Physicians don’t listen for shit, even when the patient is another physician.
I spent two hours in my own ER after doing a Cesarean section in a hot operating room. I was sweating like a pig and starting to get shaky, even though I’d had breakfast a few hours earlier. Thinking my blood sugar was plummeting, I wandered out to the nurse’s station and asked for a sugared pop (which tastes like pure syrup when one is used to diet).
Joy, a nurse with a very kind soul, thought I looked like crap and took my blood pressure. She got a panicked look in her eyes because my diastolic was 108. I’ve been on medication for about 12 years and my pressures are usually fairly normal at home. She took it again suggested I go down to the Emergency Room.
I said, “I feel fine. How about I go lay down for a few minutes?”
“So we can find you dead in the call room? How about the ER?”
I objected again so she grabbed the guy who’d done anesthesia for my Cesarean. He listened to my heart, looked at my blood pressure readings and said, “You really should go to the ER. I know the doc down there and I’ll give him a call.”
I relented. “OK, I’ll just mosey on down there.”
The nurses all said, “NO! We’ll get you a wheelchair and take you down. And if you don’t behave, we’ll call Denise to do a one-on-one with you.” Denise is another nurse and doesn’t take crap from anyone! I thought I’d be safer in the ER.
They wheeled me out of the unit, into the elevator and down a very long hallway to an ER bed. The ER nurse had me change into one of those idiotic gowns, then hooked me up to a monitor and a blood pressure cuff. She asked me the usual questions: Did I have any chest pain? Was I taking any medicine? Did I have a history of hypertension? Heart disease?
The ER doctor came and I repeated the same information, adding I was taking medication for my blood pressure; that I couldn’t take it at night with the drug that helped me pee because my blood pressure would plummet and I’d fall on my face; that I wasn’t diabetic but that I’d had a can of sugared pop shortly before coming down.
He listened to my heart and lungs, ordered an EKG, a chest X-ray, and blood work and told me he’d return when all the results were back. Standard ER protocol. I figured all the results would be normal.
The nurse started an IV and drew a few tubes of blood. Then someone from Imaging (the X-ray Department to anyone my age) snapped a chest x-ray. She apologized for the cassette being cold, but it felt really good on my back. I thought about the good old days when x-ray departments had 55 gallon drums of discarded films. Now everything is digital and viewed on a computer screen.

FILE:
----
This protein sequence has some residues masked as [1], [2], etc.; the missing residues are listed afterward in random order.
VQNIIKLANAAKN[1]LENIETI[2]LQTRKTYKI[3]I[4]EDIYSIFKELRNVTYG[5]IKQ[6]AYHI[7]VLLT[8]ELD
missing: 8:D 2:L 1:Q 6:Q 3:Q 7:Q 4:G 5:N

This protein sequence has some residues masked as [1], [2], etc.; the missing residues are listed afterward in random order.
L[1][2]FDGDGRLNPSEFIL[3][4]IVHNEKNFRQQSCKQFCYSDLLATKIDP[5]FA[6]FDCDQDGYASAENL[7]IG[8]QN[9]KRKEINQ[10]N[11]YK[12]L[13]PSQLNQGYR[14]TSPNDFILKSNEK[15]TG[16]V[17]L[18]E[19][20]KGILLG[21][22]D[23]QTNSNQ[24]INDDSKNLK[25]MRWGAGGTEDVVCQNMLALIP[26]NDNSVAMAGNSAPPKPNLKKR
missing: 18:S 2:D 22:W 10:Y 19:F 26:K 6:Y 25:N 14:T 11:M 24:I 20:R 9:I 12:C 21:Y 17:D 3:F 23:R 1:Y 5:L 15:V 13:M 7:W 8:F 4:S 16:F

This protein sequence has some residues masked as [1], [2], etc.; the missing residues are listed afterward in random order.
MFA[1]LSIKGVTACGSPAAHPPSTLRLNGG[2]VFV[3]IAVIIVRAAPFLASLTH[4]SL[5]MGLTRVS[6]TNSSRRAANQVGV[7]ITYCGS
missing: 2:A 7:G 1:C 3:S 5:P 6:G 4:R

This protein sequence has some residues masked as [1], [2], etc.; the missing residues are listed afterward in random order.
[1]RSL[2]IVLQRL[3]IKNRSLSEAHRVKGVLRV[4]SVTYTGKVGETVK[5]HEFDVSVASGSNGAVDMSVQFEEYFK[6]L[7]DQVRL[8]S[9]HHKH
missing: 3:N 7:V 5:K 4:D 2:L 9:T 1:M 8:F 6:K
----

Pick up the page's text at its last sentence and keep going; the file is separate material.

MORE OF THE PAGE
A Cardiopulmonary tech did an EKG, which read normal sinus rhythm—big surprise. Yes, the EKG machine reads the strip and makes comments. After that Dave from Respiratory Therapy came by with an albuterol solution because my lungs were a little tight.
“Have you ever done a nebulizer treatment,” he asked.
“Yeah. I have Symbicort—“
“That’s not a nebulizer med.”
Dammit, let me finish my sentence. “—albuterol inhaler and albuterol solution for my nebulizer.”
“So, you know how to use it?”
Yeah, it’s like taking hits off a bong but I’m not about to tell YOU that.
I laid on the gurney, pondering what my wife would say when I told her I’d been in the ER as a patient. I’d left my personal cell phone upstairs in my locker so I couldn’t call her, which was probably just as well.
The ER physician came in about 90 minutes later. All the results were normal, except for my non-fasting blood sugar of 174, which was not a big surprise after ingesting 39 grams of pure sugar. My blood pressure had returned to more normal levels. He told me to take it easy the rest of the day.
All was fine until I got the discharge paperwork which the following diagnoses:
- Acute generalized weakness
- Near syncope (fainting)
- Chronic diabetes
- Uncontrolled hypertension
WTF??? I didn’t have “generalized weakness” and I didn’t come anywhere near fainting. I’m not a chronic diabetic. I’ve checked my glucose levels frequently at home and if anything I’m prone to hypoglycemia if I don’t eat for several hours. (My record low was 54). My blood pressure came down to normal after lounging on the gurney for two hours. One makes a diagnosis of hypertension with several blood pressure readings over several days, not a couple of hours. If I had to guess, I think he assumed “fat Hispanic guy; must be diabetic, hypertensive, non-compliant and a walking heart attack waiting to happen.”
The next day I had the nurses at the office check my blood pressures, which were normal every day. I bought a glucometer and poked my fingers five to eight times a day, dutifully recording what I’d eaten and when along with my blood sugars, all in a nice Excel spreadsheet. My fasting blood sugars were just a bit high (101-103), but they normalized when I had a protein snack before bedtime.
Patients have complained to me that their doctors didn’t listen to them. Well, they are probably right more often than not, and for that I am truly sorry. And now I understand.
Photo Credit: Canstock Photo